Updated: Dec 9, 2022
Words from guest author Victoria Mathison
In November I had the pleasure of attending the Working in Two Worlds Forum, a beautiful and impactful event organised and co-facilitated by Terori Hareko-Avaivilla from Avaivilla Group, held at the Koorie Heritage Trust Centre in Federation Square. The forum was described as an event where both First Nations and Non-First Nations allies could come together in conversation to challenge and inspire change in mindsets, behaviour and systems. The event delivered on this promise and much, much more.
Over the course of the day we heard from many inspirational speakers in the activism, advocacy and reconciliation space. This included, artist, performer and cultural consultant Gail Mabo; CEO of Reconciliation Victoria, Nicole Findlay; founder and director of Jinkigi Consultancy, Jacqui Watkins; and ARC anti-racism facilitator, Jane Lewis, just to name a few. Each speaker took the time to respond through the imparting of their own experience and knowledge, how we can challenge current systems to better facilitate the complexities and nuances of working in two worlds for First Nations workers in mainstream services and organisations.
At times during the session, discussion found itself in deeply emotional territory and brought colour to the picture that was being created about the deep and divisive roots in our society and in workplaces that perpetuate alienation, discrimination and prevent healing. We explored what it takes to establish a meaningful and sustainable Reconciliation Action Plan in your workplace, especially without turning to the existing First Nations employee with this as their sole responsibility.
Another area of discussion that we kept circling back to and has stuck with me since was the idea of being comfortable with being uncomfortable; and, recognising that every day on unceded Australian soil will be uncomfortable for First Nations people navigating a life here in an ongoing postcolonial context. That it is our responsibility as Non-First Nations allies to persevere despite discomfort for the possibility of a better future, and one that requires our enduring commitment and support.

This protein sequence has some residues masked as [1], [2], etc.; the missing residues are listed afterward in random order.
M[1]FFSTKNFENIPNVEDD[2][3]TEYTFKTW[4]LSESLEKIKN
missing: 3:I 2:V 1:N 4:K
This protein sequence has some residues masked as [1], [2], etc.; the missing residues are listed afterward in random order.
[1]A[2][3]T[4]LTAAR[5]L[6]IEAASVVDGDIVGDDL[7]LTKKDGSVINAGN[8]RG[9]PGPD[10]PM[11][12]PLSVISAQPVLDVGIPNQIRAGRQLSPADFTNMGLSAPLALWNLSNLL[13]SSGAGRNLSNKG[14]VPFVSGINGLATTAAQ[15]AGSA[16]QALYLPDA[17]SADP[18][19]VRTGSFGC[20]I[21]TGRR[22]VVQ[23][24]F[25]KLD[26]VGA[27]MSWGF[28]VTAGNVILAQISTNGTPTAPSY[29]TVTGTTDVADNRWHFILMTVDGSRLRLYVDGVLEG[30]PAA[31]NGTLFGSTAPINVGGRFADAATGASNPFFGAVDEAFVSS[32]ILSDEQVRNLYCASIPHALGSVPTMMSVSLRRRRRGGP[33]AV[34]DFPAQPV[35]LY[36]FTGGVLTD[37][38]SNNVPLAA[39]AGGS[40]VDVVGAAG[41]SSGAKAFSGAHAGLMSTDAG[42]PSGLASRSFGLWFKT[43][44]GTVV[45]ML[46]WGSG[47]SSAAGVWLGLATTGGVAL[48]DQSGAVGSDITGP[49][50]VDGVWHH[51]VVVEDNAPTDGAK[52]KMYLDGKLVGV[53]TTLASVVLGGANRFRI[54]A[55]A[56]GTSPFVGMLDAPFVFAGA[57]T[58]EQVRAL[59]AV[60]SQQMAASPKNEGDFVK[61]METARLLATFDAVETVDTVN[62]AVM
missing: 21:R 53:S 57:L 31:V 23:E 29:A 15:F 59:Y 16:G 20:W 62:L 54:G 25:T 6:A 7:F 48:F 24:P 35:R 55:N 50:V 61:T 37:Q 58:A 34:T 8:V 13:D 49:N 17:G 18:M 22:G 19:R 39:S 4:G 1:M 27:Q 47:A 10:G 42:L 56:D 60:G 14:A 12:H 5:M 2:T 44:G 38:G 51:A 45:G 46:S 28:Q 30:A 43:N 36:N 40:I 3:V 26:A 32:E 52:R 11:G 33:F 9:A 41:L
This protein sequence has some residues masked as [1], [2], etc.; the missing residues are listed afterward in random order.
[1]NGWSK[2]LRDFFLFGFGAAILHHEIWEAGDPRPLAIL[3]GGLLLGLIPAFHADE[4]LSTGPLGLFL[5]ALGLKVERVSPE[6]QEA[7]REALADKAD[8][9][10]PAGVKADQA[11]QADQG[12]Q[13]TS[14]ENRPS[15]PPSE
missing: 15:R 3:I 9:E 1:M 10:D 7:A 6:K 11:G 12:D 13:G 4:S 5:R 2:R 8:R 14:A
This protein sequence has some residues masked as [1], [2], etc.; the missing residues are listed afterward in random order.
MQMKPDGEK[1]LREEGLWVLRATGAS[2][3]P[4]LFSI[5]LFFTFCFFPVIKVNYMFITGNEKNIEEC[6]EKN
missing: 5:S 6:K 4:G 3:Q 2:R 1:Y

In the afternoon, as the session came to a close, the panel of speakers came back to Yarning, allowing for questions from the room. This gave us the opportunity to reflect and unpack anything that was left unsaid. It was during this discussion that the impact of the forum was apparent and that we all understood when we left that room that we carried with us a deep feeling of gratitude and a clarified responsibility.
At this stage, the Working in Two Worlds Forum will be returning late next year; but until then, Avaivilla Group will be holding the upcoming Ngarra-djarra Gurri Bunmarra Wellness Gathering in Torquay in March, as well as offering its services in Cultural Leadership workshops and Working in Two Worlds training for organisations.
These are important learning experiences and First Nations knowledge building opportunities for everyone, and in the future if you’re considering joining this journey along the way, consider tapping someone on the shoulder and extending the invitation to those around you.
You can find out more about Terori's work with Avaivilla Group here.
Images courtesy of Avaivilla Group and Helen Rodd